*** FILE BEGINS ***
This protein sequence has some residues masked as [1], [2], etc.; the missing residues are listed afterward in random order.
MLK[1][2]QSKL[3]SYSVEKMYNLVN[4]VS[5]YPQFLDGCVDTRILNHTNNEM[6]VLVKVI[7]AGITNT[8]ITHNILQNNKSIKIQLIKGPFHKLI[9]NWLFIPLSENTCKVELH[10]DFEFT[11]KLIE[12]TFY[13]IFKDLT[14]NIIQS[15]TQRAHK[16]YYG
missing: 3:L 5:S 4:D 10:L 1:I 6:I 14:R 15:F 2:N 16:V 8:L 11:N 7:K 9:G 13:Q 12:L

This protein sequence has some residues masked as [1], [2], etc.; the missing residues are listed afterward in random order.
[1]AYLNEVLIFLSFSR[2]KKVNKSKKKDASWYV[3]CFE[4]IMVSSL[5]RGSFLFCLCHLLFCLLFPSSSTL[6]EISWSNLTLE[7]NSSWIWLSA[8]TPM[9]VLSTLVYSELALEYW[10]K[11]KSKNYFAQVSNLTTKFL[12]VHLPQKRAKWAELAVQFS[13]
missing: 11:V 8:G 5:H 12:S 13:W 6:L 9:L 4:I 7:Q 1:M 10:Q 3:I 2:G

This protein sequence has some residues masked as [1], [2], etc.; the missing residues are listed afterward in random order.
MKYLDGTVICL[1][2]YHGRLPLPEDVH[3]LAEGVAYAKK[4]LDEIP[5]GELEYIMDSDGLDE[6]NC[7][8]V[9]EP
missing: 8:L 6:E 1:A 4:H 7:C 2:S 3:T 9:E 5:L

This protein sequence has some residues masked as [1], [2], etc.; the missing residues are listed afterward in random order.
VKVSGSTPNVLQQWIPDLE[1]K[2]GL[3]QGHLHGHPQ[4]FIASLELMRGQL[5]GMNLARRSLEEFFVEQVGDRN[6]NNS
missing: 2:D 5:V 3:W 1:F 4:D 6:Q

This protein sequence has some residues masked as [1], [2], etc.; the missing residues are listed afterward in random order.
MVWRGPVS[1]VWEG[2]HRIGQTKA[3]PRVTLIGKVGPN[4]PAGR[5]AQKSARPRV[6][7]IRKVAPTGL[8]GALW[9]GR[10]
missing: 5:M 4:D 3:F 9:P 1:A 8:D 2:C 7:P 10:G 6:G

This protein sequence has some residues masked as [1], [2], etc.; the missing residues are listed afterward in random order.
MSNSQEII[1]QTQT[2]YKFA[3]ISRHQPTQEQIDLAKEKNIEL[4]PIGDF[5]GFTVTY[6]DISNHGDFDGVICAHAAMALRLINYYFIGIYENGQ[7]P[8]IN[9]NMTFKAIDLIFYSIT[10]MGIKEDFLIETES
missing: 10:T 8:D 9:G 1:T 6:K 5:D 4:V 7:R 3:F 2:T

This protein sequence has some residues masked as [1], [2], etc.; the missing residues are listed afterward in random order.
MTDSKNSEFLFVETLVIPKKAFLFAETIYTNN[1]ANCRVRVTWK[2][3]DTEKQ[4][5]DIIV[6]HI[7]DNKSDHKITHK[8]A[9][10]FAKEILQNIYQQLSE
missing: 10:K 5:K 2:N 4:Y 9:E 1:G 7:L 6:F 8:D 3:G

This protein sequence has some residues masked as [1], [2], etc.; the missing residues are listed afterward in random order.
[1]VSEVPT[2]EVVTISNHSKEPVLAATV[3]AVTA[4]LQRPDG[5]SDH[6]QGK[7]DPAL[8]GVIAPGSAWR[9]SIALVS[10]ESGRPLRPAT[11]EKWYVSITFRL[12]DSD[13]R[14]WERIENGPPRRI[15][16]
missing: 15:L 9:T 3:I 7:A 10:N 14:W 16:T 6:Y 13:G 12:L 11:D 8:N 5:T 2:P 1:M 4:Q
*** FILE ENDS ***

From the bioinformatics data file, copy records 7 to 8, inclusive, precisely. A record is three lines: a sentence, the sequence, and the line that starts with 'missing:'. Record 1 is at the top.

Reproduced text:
This protein sequence has some residues masked as [1], [2], etc.; the missing residues are listed afterward in random order.
MTDSKNSEFLFVETLVIPKKAFLFAETIYTNN[1]ANCRVRVTWK[2][3]DTEKQ[4][5]DIIV[6]HI[7]DNKSDHKITHK[8]A[9][10]FAKEILQNIYQQLSE
missing: 10:K 5:K 2:N 4:Y 9:E 1:G 7:L 6:F 8:D 3:G

This protein sequence has some residues masked as [1], [2], etc.; the missing residues are listed afterward in random order.
[1]VSEVPT[2]EVVTISNHSKEPVLAATV[3]AVTA[4]LQRPDG[5]SDH[6]QGK[7]DPAL[8]GVIAPGSAWR[9]SIALVS[10]ESGRPLRPAT[11]EKWYVSITFRL[12]DSD[13]R[14]WERIENGPPRRI[15][16]
missing: 15:L 9:T 3:I 7:A 10:N 14:W 16:T 6:Y 13:G 12:L 11:D 8:N 5:T 2:P 1:M 4:Q